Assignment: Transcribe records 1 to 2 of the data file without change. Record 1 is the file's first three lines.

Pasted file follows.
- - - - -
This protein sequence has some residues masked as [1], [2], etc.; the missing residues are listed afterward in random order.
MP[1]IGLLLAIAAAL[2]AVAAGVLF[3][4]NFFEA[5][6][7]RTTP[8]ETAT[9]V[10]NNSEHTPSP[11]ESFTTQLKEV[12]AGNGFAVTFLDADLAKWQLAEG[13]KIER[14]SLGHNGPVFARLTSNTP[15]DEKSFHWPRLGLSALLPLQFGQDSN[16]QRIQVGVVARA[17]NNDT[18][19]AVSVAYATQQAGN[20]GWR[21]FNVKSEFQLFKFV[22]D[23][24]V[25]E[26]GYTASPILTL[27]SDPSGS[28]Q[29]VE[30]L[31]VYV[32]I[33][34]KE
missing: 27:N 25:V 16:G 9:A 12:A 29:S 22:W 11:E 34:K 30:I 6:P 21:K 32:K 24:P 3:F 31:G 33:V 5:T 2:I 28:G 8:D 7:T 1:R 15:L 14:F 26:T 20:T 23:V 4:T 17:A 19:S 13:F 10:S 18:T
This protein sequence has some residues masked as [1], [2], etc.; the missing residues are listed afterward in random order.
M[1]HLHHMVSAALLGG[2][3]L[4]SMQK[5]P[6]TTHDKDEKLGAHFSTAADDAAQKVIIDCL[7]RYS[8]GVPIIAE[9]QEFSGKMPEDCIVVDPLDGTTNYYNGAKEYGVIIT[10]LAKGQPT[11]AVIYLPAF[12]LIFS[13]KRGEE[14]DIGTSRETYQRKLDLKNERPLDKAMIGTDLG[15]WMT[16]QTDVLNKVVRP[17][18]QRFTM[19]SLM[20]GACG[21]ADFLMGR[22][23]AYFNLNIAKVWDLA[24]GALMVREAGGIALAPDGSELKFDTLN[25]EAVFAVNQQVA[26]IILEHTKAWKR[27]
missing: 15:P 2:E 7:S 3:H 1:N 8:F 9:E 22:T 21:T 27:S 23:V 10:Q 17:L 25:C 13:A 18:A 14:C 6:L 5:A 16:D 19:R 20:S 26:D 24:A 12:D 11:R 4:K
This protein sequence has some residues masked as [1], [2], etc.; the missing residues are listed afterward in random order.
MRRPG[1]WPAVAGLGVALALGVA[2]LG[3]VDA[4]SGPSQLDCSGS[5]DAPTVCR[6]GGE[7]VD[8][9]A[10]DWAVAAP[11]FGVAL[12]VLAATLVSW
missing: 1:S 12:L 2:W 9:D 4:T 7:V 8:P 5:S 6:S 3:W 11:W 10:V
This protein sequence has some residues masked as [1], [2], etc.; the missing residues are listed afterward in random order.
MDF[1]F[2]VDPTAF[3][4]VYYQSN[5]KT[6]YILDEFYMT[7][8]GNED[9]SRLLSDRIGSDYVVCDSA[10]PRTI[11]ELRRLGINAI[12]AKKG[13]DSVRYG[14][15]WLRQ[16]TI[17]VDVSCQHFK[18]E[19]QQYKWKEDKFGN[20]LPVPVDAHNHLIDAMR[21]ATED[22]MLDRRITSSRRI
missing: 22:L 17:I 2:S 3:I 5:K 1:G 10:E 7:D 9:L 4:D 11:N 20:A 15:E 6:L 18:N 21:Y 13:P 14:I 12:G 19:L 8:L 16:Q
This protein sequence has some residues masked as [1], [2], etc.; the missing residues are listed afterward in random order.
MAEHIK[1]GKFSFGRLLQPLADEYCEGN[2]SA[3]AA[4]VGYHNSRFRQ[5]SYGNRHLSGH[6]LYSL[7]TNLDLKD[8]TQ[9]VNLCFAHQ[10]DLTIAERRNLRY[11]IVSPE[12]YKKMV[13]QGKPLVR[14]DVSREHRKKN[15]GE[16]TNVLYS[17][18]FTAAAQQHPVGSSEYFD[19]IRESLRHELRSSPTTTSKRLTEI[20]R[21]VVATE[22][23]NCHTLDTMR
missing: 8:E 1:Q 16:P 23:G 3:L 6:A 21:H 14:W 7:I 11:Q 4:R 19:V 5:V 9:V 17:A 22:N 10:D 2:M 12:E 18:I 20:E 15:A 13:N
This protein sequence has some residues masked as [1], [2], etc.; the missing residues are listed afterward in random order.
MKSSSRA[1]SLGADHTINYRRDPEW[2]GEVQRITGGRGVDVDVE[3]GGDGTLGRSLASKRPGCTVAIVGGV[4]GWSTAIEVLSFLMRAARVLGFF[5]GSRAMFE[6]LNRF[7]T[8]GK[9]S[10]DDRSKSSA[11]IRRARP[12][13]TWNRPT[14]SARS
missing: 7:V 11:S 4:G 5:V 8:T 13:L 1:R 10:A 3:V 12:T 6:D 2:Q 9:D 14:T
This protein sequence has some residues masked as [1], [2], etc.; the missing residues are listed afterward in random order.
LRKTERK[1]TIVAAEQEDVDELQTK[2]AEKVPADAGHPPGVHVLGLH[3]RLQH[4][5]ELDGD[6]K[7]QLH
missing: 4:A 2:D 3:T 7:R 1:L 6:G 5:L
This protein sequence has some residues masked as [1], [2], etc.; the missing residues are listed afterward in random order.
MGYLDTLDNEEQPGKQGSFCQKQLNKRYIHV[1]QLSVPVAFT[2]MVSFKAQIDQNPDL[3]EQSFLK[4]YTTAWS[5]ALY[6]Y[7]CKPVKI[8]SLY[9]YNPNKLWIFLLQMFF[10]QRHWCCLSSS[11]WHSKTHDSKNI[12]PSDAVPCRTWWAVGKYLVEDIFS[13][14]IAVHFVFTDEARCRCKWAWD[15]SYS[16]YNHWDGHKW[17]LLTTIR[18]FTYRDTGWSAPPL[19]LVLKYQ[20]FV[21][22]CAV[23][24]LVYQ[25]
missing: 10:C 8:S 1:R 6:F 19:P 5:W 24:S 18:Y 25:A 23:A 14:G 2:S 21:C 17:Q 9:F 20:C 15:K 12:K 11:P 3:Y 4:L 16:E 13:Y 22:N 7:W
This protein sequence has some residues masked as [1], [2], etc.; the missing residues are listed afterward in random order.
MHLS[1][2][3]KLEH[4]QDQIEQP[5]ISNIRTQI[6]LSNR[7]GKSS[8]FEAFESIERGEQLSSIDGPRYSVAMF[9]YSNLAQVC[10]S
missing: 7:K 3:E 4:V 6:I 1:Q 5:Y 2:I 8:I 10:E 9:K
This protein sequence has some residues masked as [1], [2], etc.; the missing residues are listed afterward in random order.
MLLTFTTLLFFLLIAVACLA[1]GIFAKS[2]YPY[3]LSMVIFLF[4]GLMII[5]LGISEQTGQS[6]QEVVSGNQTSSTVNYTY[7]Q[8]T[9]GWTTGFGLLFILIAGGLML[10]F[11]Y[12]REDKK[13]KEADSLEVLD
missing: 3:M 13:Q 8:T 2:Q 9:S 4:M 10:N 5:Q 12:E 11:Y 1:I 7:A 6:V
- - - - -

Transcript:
This protein sequence has some residues masked as [1], [2], etc.; the missing residues are listed afterward in random order.
MP[1]IGLLLAIAAAL[2]AVAAGVLF[3][4]NFFEA[5][6][7]RTTP[8]ETAT[9]V[10]NNSEHTPSP[11]ESFTTQLKEV[12]AGNGFAVTFLDADLAKWQLAEG[13]KIER[14]SLGHNGPVFARLTSNTP[15]DEKSFHWPRLGLSALLPLQFGQDSN[16]QRIQVGVVARA[17]NNDT[18][19]AVSVAYATQQAGN[20]GWR[21]FNVKSEFQLFKFV[22]D[23][24]V[25]E[26]GYTASPILTL[27]SDPSGS[28]Q[29]VE[30]L[31]VYV[32]I[33][34]KE
missing: 27:N 25:V 16:G 9:A 12:A 29:S 22:W 11:E 34:K 30:I 6:P 21:K 32:K 24:P 3:F 31:G 33:V 5:T 2:I 28:G 8:D 7:T 1:R 15:L 14:F 26:T 20:T 23:V 4:T 17:A 19:S 13:F 10:S 18:T
This protein sequence has some residues masked as [1], [2], etc.; the missing residues are listed afterward in random order.
M[1]HLHHMVSAALLGG[2][3]L[4]SMQK[5]P[6]TTHDKDEKLGAHFSTAADDAAQKVIIDCL[7]RYS[8]GVPIIAE[9]QEFSGKMPEDCIVVDPLDGTTNYYNGAKEYGVIIT[10]LAKGQPT[11]AVIYLPAF[12]LIFS[13]KRGEE[14]DIGTSRETYQRKLDLKNERPLDKAMIGTDLG[15]WMT[16]QTDVLNKVVRP[17][18]QRFTM[19]SLM[20]GACG[21]ADFLMGR[22][23]AYFNLNIAKVWDLA[24]GALMVREAGGIALAPDGSELKFDTLN[25]EAVFAVNQQVA[26]IILEHTKAWKR[27]
missing: 15:P 2:E 7:S 3:H 1:N 8:F 9:E 22:T 21:T 27:S 23:V 10:Q 17:L 25:C 13:A 18:A 14:C 6:L 5:A 16:D 19:R 20:S 26:D 24:A 12:D 11:R 4:K